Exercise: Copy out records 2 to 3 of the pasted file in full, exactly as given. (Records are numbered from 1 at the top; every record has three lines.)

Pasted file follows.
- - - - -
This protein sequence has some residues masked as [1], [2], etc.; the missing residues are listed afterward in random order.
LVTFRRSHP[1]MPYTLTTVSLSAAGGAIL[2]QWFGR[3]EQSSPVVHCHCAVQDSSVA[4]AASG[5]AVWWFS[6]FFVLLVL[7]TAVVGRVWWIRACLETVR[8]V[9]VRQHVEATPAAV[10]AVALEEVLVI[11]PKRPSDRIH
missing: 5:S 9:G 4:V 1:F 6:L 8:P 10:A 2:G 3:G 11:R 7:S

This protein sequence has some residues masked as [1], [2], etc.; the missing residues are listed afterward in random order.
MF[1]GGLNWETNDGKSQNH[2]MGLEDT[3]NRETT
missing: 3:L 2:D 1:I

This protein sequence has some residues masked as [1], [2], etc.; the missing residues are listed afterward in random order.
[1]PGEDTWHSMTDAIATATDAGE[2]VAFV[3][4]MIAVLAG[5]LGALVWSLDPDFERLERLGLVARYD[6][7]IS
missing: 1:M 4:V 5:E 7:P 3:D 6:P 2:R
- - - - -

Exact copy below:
This protein sequence has some residues masked as [1], [2], etc.; the missing residues are listed afterward in random order.
MF[1]GGLNWETNDGKSQNH[2]MGLEDT[3]NRETT
missing: 3:L 2:D 1:I

This protein sequence has some residues masked as [1], [2], etc.; the missing residues are listed afterward in random order.
[1]PGEDTWHSMTDAIATATDAGE[2]VAFV[3][4]MIAVLAG[5]LGALVWSLDPDFERLERLGLVARYD[6][7]IS
missing: 1:M 4:V 5:E 7:P 3:D 6:P 2:R